The other day, I announced that we filled the four open positions in the Screw Cancer ottoneu FGpts league. Including me, that makes five new owners. Everybody seems pretty enthusiastic. The above picture lists all the trades that have happened since the newbies showed up. If you’re curious enough to take a closer look, I believe you can.
I’m The Least New New Owner. I’ve been there since November. The other new owners are Naming Rights, Mos Eisley, Smithsonian, and Dunder Mifflin. Of the 16 trades (actually 17 now, but I don’t feel like updating), at least one of the newest four owners were involved in every one of them. Counting me, newbies accounted for 25 of 34 teams making a trade. The flurry is likely to continue once these trades process.
The phenomenon is not unique to this league. Anytime somebody new joins a keeper or dynasty format, there’s a pretty good chance they’ll try to make a ton of trades. Even I’m guilty. When I hopped on the Screw Cancer train, I immediately discarded Nick Castellanos, Jameson Taillon, Mike Moustakas, and Blake Parker in a pair of trades for Clayton Kershaw and DJ LeMahieu. I stand by those swaps; I’m just admitting that I’m not immune to the new owner tinkerbug.
From a league health perspective, the worst is when a new owner takes a mid-rebuild team and blows it up Miami Marlins style (the Marlins were actually the inspiration for this post). When you take a team that’s almost back to being competitive and re-distribute their best players to the top teams, it only reinforces the haves and have nots.
In my experience, owners who rebuild via prospects tend to get lost in the weeds. That doesn’t apply to everybody, but there is something sticky about playing in the prospect end of the pool. When somebody performs well in the majors sooner than expected, it’s tempting to convert them into a prospect who better fits your timeline. If you’re lucky, you’ll eventually get a surge of talent reaching the majors. If you’re unlucky, they’ll keep arriving piecemeal. Undoubtedly, there’s a behavioral effect involved. Perhaps some mix of anchoring plus an instinct to nurture your own assets.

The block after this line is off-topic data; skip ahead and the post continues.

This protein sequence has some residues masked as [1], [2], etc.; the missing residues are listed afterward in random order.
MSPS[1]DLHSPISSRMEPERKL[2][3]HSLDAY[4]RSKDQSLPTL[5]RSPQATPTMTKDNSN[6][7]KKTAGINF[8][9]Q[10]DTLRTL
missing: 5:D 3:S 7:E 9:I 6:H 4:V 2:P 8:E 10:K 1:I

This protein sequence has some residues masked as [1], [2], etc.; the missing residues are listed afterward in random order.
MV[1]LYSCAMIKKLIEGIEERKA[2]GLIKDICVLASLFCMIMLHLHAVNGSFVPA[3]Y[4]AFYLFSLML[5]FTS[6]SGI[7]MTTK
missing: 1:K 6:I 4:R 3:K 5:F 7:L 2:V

New owners can overreach in the other direction too, taking a not quite ready to contend roster, spending valuable resources, and still coming up short. At least this error comes with a silver lining. So long as you didn’t go whole hog on old stars like Joey Votto, Robinson Cano, and Zack Greinke, you should find yourself holding a decent roster foundation. Kind of like the 2017 Miami Marlins.
The largest mistake new owners make is not properly valuing assets. For example, jumping from 5×5 to FGpts has massive implications for player value. Starling Marte is a great example. He’s a valuable 5×5 asset due to a high steal rate, .290 batting average, and useful lineup role. In FGpts, he’s maybe a $7 or $10 outfielder. Last season, Lonnie Chisenhall posted nearly the same points per plate appearance.
An easy way to avoid this error is to be patient. It’s tempting to take the proverbial bird in hand for fear that an engaged owner making an acceptable offer could withdraw their interest. That does happen sometimes. More frequently, time will simply lead to better offers. It will also help you to learn how others in the league value talent.
When you have the opportunity, solicit multiple offers – even if you know some owners aren’t that interested. A low ball offer still conveys information about your new enemies. Politely let engaged owners know that, since you’re new, you want to give everybody time to be involved. Frame it as you needing help to understand value in this format. They probably won’t go anywhere. They may even include another throw-in to further tempt you.
At the end of the day, I don’t blame the owners in our league for rushing their decisions. With a week until the keeper deadline, there’s pressure to move quickly. Since trades take two days to process, there’s very little time to perform arbitrageable swaps. Unfortunately, that plays to the favor of the existing owners who were already comfortable with their rosters and now sit ready to pounce on opportunities. However, when you do have more than a week to tidy up your new roster, I recommend a slow, plodding pace.